Eugene Rotberg and the World Bank: Worth spending one’s life on
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Eugene Rotberg and the World Bank: Worth spending one’s life on

The World Bank’s influence on the growth of global capital markets is unquestionable, and no individual has played a more important role than its former treasurer, Eugene Rotberg.


Eugene Rotberg served as treasurer of the World Bank between 1969 and 1987


Globalization means different things to different people. Like democracy, its application can only ever hope to please some of the people some of the time. 

But it is hard to see how any right-minded individual can dispute that in its purest form, globalization of capital flows can only be a power for good. This is a utopian vision whereby US dollars lying idle in bank accounts in Milwaukee can be put to work to finance a primary school in Malawi.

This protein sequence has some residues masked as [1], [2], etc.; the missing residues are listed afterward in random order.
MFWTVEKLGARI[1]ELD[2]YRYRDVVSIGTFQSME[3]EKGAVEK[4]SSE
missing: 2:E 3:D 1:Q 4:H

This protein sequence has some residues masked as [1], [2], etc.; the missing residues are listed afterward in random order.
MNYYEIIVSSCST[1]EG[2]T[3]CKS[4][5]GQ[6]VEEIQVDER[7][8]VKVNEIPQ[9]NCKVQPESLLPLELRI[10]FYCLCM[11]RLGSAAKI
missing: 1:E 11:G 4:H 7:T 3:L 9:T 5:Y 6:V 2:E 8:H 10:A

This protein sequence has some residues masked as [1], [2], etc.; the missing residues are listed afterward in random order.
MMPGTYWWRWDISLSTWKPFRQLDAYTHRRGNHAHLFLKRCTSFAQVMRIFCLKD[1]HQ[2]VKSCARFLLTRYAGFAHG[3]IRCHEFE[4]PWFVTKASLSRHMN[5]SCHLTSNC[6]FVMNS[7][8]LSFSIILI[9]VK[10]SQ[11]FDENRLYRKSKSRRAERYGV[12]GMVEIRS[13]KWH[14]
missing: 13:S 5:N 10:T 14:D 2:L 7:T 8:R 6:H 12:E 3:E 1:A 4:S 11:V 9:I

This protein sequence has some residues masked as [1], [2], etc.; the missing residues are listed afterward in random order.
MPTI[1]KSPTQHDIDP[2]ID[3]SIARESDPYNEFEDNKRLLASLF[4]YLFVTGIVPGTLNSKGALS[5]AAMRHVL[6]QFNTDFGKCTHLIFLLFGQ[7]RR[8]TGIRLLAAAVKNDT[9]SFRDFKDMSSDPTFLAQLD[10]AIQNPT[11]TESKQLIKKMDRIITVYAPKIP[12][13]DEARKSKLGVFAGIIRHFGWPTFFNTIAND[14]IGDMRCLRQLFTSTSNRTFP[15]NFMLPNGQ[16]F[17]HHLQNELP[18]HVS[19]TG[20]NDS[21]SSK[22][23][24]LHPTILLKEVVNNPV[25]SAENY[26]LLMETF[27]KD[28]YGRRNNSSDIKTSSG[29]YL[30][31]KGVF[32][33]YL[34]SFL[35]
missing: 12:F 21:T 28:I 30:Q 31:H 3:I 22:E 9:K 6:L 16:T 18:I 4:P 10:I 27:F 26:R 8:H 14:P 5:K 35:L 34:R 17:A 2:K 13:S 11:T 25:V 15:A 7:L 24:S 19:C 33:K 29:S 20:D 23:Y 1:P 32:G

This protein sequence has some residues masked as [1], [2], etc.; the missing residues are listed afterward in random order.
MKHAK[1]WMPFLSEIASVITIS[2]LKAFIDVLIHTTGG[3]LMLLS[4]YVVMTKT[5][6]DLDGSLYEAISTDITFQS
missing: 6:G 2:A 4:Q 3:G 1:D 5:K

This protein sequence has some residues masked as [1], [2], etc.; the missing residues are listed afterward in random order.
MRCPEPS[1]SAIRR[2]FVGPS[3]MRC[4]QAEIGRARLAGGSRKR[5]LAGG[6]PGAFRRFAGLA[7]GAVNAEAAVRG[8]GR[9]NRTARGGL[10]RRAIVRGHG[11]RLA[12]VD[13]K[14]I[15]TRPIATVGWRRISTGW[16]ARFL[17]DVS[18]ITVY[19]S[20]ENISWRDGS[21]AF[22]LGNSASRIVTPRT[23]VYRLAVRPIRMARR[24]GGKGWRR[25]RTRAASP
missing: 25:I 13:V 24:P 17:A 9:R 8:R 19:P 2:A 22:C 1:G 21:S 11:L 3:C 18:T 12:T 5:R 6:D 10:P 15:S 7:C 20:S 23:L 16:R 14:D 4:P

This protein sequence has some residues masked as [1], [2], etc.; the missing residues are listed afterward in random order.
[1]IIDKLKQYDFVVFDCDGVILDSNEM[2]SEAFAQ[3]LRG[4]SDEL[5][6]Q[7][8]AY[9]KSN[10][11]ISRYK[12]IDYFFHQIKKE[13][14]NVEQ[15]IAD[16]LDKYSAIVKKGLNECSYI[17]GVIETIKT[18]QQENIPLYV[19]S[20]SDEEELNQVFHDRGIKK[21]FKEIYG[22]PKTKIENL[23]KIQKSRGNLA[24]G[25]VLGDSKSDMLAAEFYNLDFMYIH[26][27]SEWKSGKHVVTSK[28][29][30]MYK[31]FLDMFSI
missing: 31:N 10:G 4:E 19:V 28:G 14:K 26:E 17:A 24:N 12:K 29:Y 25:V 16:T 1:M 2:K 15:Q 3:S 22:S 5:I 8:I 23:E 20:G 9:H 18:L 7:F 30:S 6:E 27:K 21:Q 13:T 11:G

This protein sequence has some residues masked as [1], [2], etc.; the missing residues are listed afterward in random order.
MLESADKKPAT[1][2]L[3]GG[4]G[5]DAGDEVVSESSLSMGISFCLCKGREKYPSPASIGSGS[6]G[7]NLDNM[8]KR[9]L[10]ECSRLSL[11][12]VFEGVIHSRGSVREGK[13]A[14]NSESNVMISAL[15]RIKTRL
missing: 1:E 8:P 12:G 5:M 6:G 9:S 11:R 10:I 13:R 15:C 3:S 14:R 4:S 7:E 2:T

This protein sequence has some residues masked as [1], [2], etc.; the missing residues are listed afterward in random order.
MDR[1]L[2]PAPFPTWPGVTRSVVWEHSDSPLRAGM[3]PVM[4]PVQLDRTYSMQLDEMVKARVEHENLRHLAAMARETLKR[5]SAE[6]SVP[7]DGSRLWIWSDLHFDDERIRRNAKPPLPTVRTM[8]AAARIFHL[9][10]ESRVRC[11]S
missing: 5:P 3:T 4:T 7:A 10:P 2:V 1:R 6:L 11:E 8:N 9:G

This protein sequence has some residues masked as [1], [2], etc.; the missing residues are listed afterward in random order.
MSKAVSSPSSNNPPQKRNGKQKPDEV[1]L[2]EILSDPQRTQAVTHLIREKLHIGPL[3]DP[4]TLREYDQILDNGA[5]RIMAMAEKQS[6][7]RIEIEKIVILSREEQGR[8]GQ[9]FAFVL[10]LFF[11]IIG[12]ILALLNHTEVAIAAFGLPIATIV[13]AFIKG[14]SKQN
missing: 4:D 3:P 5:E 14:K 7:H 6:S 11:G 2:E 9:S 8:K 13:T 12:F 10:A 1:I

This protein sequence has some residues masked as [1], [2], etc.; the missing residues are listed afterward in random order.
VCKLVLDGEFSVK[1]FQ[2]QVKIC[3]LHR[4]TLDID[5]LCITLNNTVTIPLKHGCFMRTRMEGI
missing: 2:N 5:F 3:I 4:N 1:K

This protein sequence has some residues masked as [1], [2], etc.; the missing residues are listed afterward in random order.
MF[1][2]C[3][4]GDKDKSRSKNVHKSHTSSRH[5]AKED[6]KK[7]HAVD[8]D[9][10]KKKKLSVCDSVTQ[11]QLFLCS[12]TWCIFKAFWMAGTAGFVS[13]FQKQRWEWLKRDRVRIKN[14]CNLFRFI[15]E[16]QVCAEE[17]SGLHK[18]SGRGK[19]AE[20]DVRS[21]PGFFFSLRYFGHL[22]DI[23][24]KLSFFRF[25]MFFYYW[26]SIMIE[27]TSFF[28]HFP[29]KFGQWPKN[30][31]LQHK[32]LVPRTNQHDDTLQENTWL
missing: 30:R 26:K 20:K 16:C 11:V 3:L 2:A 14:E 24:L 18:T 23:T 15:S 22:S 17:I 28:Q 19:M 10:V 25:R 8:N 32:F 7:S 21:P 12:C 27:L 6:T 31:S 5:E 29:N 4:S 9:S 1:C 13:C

Utopian perhaps. But it is doubtful if anybody did more over the latter stages of the 20th century to promote the productive recirculation of inactive money than Eugene Rotberg, who between 1969 and 1987 served as treasurer of the World Bank. 

Rotberg was an improbable hero when he took up his position at the Bank in January 1969, six months before Euromoney’s launch.

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